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Playing the wife of a 'Genius'

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An interview with actress Emily Watson

The first episode of “Genius,” National Geographic’s first scripted anthology series, aired last week to largely favorable reviews. The first season of the series, airing Tuesdays at 9 p.m. through the end of June, focuses on the life of Nobel-prize winning theoretical physicist Albert Einstein. “Genius” is executive produced by Ron Howard and Brian Grazer.

The series stars Johnny Flynn (“Lovesick”) as the young Einstein, Geoffrey Rush (“Shine,” “Shakespeare in Love”) as Professor Einstein, Samantha Colley as Mileva Marić and Emily Watson (“Breaking the Waves,” “The Theory of Everything”) as Albert’s second wife, Elsa Einstein.

Over the course of 10 episodes, “Genius” follows Einstein’s life from his early days as a student and struggling patent clerk, to his celebrated later years, highlighted by his development of the Theory of Relativity and subsequent celebrity.

Einstein’s life, with its myriad complications and controversies, has been well documented, according to Watson, but some of the most stunning events in his life, as seen in “Genius” have been largely overlooked until now. 

“He was a fascinating mixture of components that made up his life and personality and he profoundly changed the way that humanity sees the world,” Watson said during a phone interview.

Regarding the relationship between Einstein and his second wife, Watson believes that Elsa loved being Mrs. Einstein, but she often had issues with her husband.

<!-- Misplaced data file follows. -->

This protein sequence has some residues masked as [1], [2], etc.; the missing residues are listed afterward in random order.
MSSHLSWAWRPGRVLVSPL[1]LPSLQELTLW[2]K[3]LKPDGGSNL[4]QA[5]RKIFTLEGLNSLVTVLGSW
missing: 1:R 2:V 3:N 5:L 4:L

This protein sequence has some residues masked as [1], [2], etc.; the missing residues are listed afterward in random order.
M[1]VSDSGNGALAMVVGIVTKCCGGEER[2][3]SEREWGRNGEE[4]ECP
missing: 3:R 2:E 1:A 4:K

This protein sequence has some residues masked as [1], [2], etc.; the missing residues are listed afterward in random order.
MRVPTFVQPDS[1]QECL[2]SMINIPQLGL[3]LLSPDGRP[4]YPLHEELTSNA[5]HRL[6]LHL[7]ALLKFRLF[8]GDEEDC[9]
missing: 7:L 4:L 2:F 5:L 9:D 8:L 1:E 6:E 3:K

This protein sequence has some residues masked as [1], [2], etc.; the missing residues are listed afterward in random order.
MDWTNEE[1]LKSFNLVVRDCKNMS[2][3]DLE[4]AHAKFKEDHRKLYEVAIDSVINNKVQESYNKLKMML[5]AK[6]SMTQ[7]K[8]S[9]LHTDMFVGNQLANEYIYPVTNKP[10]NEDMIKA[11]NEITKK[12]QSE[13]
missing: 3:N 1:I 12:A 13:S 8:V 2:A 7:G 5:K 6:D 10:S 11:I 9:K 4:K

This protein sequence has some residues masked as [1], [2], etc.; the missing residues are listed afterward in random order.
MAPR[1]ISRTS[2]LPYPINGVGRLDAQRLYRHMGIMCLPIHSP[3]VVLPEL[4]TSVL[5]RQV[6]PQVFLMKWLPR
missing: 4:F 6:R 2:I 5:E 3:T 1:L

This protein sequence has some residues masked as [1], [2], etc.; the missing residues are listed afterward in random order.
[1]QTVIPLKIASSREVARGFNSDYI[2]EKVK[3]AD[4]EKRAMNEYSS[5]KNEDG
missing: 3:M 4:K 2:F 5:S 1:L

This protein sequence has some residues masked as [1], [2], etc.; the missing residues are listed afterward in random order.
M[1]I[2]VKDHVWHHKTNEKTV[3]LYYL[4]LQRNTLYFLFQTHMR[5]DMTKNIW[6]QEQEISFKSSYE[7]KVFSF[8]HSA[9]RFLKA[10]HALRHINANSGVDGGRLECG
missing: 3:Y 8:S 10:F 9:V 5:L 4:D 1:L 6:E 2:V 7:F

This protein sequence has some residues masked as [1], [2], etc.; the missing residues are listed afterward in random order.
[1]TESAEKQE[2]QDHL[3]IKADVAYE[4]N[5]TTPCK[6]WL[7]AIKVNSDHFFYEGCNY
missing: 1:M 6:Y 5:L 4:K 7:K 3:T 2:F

“They kind of have a molecular relationship,” she said. “There’s something about them that is very similar. They’re always at loggerheads but very close. They don’t have a conventional marriage and they don’t have a sexual relationship for very long. First of all, Elsa and Albert were first cousins, which is really quite strange.”

Prior to developing his Theory of Relativity, Einstein practiced his theory of infidelity, and Watson says that Elsa begrudgingly accepted it. 

“Monogamy was not something that he believed in,” she said. “He was a philanderer and that was part of the deal. She kind of reined him and said ‘You have to respect me and put me first. Otherwise, do what you like.’”

Watson believes that if Elsa Einstein had not been in her husband’s life, history might have been quite different. 

“She saved his life when they first got together. That part of the story is in the series when Albert and Elsa are played by Johnny Flynn with Gwendolyn Ellis as the younger Elsa,” she said. “He was incredibly ill and she nursed him back to health at a time when he easily could have died.”

An important moment in Einstein’s life regarding citizenship is depicted in “Genius,” and according to Watson, it is one that is often overlooked. Einstein first visited America in 1921, shortly after winning the Nobel Prize in Physics. His second trip, in 1930, was nearly derailed.

“It’s a little-known fact that Albert and Elsa were almost denied visas to enter the United States. They applied to travel to the US for what was kind of a lecture tour and eventually ended up staying and not going back to Berlin,” Watson said. “Elsa could smell what was in the air and she made sure they got out of Germany and ended up prolonging the Einstein that we know by doing that.”

Not long after Albert and Elsa settled in Princeton, New Jersey, Elsa was diagnosed with heart and kidney problems. Watson believes the severe strain she endured over several years was a factor.  

“She saved Albert’s life twice over, but the stress of fleeing the Nazis and getting out of Europe, not to mention the death of one of her children, contributed to her condition. She didn’t have long to live once they moved to America,” she said.

“Genius” is produced by Ron Howard’s company, Imagine Television, with Howard directing the first episode of the series. Watson says his presence on the set was freeing and reassuring for the actors.

“You have complete faith in his ability to guide you through the nuances of the story that you need to tell. He has such strong surefire instincts about exactly where in the story we are, right down to the fine subtle little things that surround it,” said Watson. “It feels very clear and relaxing when he is there. It’s a great feeling.”

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